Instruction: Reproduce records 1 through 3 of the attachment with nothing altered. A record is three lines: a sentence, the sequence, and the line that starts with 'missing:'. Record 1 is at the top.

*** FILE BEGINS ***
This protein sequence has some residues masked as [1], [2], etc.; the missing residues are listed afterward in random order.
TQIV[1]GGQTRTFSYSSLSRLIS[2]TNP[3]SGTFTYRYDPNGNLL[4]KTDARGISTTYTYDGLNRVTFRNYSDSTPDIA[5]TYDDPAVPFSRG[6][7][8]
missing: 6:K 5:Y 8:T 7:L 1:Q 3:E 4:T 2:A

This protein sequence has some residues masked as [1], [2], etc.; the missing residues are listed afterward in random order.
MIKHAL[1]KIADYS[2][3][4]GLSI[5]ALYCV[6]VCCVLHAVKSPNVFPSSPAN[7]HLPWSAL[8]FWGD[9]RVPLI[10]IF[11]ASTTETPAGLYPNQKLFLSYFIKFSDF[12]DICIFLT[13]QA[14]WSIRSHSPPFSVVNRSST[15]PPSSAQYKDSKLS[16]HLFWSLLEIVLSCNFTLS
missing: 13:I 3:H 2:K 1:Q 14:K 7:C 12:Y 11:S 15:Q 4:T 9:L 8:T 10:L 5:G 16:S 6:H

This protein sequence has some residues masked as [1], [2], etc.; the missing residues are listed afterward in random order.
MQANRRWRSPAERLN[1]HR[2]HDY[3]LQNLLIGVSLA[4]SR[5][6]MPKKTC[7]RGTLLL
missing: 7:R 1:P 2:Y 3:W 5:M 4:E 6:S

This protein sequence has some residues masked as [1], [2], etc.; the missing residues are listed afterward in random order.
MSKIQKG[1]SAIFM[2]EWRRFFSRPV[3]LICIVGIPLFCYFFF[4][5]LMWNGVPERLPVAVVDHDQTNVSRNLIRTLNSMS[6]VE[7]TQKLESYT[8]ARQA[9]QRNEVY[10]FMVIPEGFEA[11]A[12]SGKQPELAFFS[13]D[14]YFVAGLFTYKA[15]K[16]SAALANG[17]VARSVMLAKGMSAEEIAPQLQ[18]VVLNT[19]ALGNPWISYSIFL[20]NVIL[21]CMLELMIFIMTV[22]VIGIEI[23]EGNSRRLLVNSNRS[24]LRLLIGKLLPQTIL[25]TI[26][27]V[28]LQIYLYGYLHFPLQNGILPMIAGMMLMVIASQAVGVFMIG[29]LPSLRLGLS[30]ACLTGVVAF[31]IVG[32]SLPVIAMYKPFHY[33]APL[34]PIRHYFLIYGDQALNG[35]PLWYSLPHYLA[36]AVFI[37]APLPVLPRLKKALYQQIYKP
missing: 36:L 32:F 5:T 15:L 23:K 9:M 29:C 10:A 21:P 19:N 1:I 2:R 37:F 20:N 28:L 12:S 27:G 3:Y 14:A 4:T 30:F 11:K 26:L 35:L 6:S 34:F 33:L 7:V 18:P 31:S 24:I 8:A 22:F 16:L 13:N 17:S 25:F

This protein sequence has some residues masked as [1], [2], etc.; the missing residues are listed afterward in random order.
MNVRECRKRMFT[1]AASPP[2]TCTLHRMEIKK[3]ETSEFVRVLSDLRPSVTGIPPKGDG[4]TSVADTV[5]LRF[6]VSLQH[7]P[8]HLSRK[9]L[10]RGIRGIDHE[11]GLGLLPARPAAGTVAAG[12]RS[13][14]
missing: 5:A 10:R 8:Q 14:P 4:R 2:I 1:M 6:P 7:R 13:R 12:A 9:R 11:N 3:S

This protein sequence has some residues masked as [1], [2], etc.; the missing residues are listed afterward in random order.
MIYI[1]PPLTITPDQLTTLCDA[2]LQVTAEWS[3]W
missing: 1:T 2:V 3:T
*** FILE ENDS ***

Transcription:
This protein sequence has some residues masked as [1], [2], etc.; the missing residues are listed afterward in random order.
TQIV[1]GGQTRTFSYSSLSRLIS[2]TNP[3]SGTFTYRYDPNGNLL[4]KTDARGISTTYTYDGLNRVTFRNYSDSTPDIA[5]TYDDPAVPFSRG[6][7][8]
missing: 6:K 5:Y 8:T 7:L 1:Q 3:E 4:T 2:A

This protein sequence has some residues masked as [1], [2], etc.; the missing residues are listed afterward in random order.
MIKHAL[1]KIADYS[2][3][4]GLSI[5]ALYCV[6]VCCVLHAVKSPNVFPSSPAN[7]HLPWSAL[8]FWGD[9]RVPLI[10]IF[11]ASTTETPAGLYPNQKLFLSYFIKFSDF[12]DICIFLT[13]QA[14]WSIRSHSPPFSVVNRSST[15]PPSSAQYKDSKLS[16]HLFWSLLEIVLSCNFTLS
missing: 13:I 3:H 2:K 1:Q 14:K 7:C 12:Y 11:S 15:Q 4:T 9:L 8:T 10:L 5:G 16:S 6:H

This protein sequence has some residues masked as [1], [2], etc.; the missing residues are listed afterward in random order.
MQANRRWRSPAERLN[1]HR[2]HDY[3]LQNLLIGVSLA[4]SR[5][6]MPKKTC[7]RGTLLL
missing: 7:R 1:P 2:Y 3:W 5:M 4:E 6:S